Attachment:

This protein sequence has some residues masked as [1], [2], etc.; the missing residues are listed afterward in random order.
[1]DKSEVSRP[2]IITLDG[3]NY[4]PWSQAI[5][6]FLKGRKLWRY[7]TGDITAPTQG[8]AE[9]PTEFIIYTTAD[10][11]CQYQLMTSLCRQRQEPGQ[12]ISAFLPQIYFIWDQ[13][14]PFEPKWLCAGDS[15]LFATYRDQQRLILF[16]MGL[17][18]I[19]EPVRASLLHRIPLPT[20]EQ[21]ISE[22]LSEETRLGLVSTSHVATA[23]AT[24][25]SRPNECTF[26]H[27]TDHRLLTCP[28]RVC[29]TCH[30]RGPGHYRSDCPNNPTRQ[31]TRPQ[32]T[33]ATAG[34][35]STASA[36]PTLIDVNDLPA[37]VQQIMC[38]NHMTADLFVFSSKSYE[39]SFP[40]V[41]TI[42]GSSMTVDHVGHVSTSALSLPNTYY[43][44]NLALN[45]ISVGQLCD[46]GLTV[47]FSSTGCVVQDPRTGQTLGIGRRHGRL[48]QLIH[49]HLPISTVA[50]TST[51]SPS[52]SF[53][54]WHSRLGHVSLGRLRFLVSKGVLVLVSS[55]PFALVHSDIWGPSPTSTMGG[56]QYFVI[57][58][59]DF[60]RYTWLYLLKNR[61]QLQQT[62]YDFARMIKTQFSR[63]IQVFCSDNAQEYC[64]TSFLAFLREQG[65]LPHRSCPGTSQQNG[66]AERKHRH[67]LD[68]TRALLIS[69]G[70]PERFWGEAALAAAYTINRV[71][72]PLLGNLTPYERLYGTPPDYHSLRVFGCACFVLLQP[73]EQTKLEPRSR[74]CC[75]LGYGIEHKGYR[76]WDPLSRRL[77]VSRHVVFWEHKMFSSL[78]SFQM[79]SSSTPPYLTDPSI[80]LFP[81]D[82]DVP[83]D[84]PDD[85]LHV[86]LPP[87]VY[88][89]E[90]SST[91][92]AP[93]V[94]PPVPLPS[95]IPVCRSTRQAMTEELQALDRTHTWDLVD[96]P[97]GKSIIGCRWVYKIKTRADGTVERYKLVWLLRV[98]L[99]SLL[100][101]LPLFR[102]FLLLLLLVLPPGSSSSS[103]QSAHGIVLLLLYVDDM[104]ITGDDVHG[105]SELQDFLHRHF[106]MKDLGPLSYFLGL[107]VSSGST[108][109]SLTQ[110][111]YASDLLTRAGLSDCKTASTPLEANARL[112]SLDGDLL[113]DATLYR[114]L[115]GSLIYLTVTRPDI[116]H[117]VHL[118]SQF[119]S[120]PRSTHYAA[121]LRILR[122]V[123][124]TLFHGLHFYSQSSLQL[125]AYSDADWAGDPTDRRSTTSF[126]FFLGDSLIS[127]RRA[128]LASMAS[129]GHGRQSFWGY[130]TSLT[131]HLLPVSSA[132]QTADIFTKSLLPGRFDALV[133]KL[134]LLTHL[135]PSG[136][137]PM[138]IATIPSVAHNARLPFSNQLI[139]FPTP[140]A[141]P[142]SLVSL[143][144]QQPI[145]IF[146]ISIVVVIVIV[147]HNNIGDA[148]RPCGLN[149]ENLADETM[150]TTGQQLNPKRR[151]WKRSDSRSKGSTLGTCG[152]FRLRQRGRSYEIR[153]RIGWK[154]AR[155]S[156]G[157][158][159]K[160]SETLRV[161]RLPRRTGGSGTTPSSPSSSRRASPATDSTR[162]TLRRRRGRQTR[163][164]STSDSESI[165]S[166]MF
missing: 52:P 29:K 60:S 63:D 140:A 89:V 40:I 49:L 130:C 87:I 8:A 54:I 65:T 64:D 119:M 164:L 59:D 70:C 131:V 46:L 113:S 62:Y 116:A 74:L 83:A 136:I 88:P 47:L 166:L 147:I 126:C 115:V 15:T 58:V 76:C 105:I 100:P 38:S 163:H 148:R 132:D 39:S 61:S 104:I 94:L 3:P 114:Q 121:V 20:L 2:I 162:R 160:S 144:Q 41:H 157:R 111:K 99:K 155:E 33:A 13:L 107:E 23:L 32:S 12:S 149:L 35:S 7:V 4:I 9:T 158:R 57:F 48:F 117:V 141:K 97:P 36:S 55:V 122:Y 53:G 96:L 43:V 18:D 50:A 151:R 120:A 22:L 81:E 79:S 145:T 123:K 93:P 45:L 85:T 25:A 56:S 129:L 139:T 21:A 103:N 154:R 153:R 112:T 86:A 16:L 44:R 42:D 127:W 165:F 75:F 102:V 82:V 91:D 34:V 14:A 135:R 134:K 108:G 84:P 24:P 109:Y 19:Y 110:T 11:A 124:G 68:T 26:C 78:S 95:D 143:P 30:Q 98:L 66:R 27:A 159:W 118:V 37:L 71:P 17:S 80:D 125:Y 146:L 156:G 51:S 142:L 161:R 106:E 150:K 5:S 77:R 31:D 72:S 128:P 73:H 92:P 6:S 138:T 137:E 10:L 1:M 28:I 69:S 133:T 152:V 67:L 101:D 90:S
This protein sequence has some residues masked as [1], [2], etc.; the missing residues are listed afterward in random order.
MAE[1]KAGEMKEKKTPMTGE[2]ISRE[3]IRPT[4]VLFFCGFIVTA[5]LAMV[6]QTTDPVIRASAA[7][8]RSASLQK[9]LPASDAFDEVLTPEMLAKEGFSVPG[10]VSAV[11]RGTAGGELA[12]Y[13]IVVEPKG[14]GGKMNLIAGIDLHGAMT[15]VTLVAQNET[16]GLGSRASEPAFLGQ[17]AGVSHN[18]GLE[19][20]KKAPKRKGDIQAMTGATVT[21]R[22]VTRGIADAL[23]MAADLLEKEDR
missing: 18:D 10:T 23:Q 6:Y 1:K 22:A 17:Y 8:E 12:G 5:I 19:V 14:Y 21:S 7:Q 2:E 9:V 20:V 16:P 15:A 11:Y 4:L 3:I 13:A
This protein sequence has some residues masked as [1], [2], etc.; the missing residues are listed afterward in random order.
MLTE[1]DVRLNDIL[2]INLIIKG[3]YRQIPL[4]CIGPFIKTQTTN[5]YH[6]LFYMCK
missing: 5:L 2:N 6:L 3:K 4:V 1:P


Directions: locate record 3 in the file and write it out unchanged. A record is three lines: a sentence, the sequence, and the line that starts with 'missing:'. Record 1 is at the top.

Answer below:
This protein sequence has some residues masked as [1], [2], etc.; the missing residues are listed afterward in random order.
MLTE[1]DVRLNDIL[2]INLIIKG[3]YRQIPL[4]CIGPFIKTQTTN[5]YH[6]LFYMCK
missing: 5:L 2:N 6:L 3:K 4:V 1:P